Christmas Cactus 101
By Rob Sproule
What do the jungle covered mountains in southeastern Brazil have to do with Christmas? The small Schlumbergera genus clings to the damp rocks and moss filled trees of the humid, tropical forests there.
The Christmas cactus, which is actually a humid air and low light-loving succulent, has been a holiday staple for centuries. It’s been bouncing in and out of fashion since its discovery in 1815 (lately it’s back “in”). While it has nothing to do with Christmas except its blooming time, its longevity, ease of care, and translucent beauty keeps us coming back for more.
Think “jungle.” You’ll want to protect them from direct sunlight; give them distance from south or west windows. Have a mister bottle nearby daily to spritz their foliage: the more humid, the better.
If you’re a keener, fill their saucers with rocks and water. The pot sits on the rocks (not in the water), and the evaporating moisture increases the humidity: aim for %50-%60.
Don’t be in a hurry to repot them. Like many tropical plants, they thrive in a cramped, competitive environment. They’re used to having to fight for space, after all. Keep them root-bound in well-draining, sandy soil.
They aren’t gluttons, but fertilizing a few times a year with 20-20-20 will keep them strong. Stop feeding in late September.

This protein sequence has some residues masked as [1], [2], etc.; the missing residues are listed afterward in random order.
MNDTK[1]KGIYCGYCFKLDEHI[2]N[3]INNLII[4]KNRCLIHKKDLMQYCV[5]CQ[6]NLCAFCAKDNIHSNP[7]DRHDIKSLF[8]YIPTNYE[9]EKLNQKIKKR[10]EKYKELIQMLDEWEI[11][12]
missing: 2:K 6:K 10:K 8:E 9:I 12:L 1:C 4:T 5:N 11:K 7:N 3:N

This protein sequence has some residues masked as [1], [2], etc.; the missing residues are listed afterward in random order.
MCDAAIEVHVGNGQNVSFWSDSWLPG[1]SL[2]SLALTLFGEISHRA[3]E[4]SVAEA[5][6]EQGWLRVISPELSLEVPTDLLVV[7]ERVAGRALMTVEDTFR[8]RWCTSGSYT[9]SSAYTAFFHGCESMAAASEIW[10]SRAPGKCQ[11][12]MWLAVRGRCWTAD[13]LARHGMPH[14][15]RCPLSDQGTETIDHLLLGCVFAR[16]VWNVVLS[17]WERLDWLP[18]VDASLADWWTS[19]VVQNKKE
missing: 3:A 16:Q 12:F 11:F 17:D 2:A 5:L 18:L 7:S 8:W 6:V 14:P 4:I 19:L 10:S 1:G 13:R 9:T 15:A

They need more water than desert cacti. When the top inch of soil feels dry, water again. Water thoroughly to avoid salt build up.
How do you know they will always bloom at Christmas? Well, you don’t. In fact, with the other common names of Thanksgiving Cactus and Easter Cactus, you pretty much have a winter-long window when they might bloom.
You can help the timing by tinkering with the moisture and the light you’re giving them. Cut back on watering in early November. Only water when the first inch of soil is quite dry. Make sure they’re not too close to open windows that will freeze them with drafts.
Tuck them next to a window where they will get a few degrees cooler at night. Keep in mind that”¯they need plenty of darkness to set bud; at least 12 hours a night. Luckily for us, that’s not a problem.
If the flowers aren’t radiant in ideal time for Christmas, don’t sweat it. With everything else going on over the holidays, many people actually prefer that the flowers appear to brighten the bleakness of January.
Watering issues are the most common. If you’re giving too much water, you’ll start to see spots on the leaves or limp, generally weak stems.
Too little water is easier to deal with. The plants will wilt (that means you’ve pushed not watering too far), and drop their leaves and buds.
A red tinge on the leaves indicates too much light. It’s essentially a sunburn across the fleshy, succulent tissue. A little isn’t alarming, but tells you to move your plants out of direct light.
While generally pest free, Christmas Cacti can pick up opportunistic critters, generally from other plants. Spider Mites are most common; they are easily spotted when their tell-tale, fine webbing appears across the leaves.
Misting regularly helps prevent mites (they prefer dry foliage). If you already have them, a few shots of Insecticidal Soap, each about a week apart to match their life cycle, should stop them cold.
Mealy Bugs are rare but remain a threat. You’ll see gooey clumps of fairly disgusting white stuff in the nooks between leaves and stems if they turn up. They’re harder to get rid of than mites. Soak a cotton swab in rubbing alcohol and blot them one by one.